Of course, having the power to grant an exception and actually granting an exception are two different things, and Laurel’s request is originally turned down. However, she and Stacie get support from two unlikely sources, Laurel’s straight cop partner Dane Wells (Michael Shannon) and a gay activist, Steven Goldstein (Steve Carell), to continue her fight. What was a small, personal issue quickly becomes a national bellwether for the gay rights controversy. And, at the same time, what had been a small personal movie about two woman falling in love and facing tremendous heartbreak becomes a larger movie about the political process. And in that process, the two lead actresses assume secondary, nearly passive roles in the movie.

 

In some respects, Freeheld is like a female take on familiar civil rights movies like Mississippi Burning in which the story is told from the perspective of white characters. Here, Dane and Steven, along with the various members of the Board of Freeholders, become far more important than Laurel and Stacie, even to the point where Steven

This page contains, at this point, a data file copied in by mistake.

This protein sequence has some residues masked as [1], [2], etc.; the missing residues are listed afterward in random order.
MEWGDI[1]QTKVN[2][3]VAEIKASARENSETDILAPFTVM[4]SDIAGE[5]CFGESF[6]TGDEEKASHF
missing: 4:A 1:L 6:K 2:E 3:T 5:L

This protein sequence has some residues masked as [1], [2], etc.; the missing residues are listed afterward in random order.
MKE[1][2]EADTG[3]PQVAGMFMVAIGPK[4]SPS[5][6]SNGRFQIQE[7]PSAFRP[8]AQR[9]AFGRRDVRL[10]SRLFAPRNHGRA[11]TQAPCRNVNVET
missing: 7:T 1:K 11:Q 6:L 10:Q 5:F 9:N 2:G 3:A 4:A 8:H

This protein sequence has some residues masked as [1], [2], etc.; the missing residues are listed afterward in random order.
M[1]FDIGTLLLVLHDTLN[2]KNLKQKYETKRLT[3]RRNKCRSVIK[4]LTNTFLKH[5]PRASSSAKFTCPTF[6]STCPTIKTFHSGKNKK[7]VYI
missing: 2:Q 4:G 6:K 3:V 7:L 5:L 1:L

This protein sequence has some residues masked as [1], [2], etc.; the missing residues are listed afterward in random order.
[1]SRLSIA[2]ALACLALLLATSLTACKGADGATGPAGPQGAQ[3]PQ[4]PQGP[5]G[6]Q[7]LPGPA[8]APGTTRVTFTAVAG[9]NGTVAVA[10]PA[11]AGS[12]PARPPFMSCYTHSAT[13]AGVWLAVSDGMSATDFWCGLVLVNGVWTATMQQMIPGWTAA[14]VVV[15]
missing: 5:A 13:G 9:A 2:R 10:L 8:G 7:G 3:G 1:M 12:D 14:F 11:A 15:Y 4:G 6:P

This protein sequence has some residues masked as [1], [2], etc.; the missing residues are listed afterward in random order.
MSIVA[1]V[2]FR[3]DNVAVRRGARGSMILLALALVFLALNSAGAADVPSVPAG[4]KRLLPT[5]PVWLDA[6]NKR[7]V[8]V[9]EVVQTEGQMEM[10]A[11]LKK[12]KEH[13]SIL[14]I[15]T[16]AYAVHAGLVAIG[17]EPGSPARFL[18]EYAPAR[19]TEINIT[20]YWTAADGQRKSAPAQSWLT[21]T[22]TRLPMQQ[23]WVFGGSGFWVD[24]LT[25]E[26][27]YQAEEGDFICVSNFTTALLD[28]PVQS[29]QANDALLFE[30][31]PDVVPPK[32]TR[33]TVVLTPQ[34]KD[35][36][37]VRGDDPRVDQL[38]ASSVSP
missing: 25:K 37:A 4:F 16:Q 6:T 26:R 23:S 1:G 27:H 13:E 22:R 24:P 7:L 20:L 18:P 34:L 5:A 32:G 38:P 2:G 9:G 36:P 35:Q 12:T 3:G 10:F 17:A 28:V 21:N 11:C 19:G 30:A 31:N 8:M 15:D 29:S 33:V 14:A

essentially ignores the women’s feelings and their wants in strategy sessions. His goal is the big picture, the legalization of gay marriage, and he wants to use their case to make that point. If gay marriage were legal, then Laurel’s plight would be a non-issue since Stacie as her spouse would automatically be entitled to the pension benefits. What Steven chooses to ignore is their lack of any desire to be the poster children for legalizing gay marriage.

 

Making matters worse in that regard is Carell’s portrayal of Steven Goldstein as an over-the-top obnoxious New Yorker. Freeheld is based on actual events (and, indeed, an Oscar-winning documentary was made with the same title), and Steven is a real person who may or may not be that obnoxious in real life, but there’s no reason that director Peter Sollett and screenwriter Ron Nyswander couldn’t have toned down his character somewhat.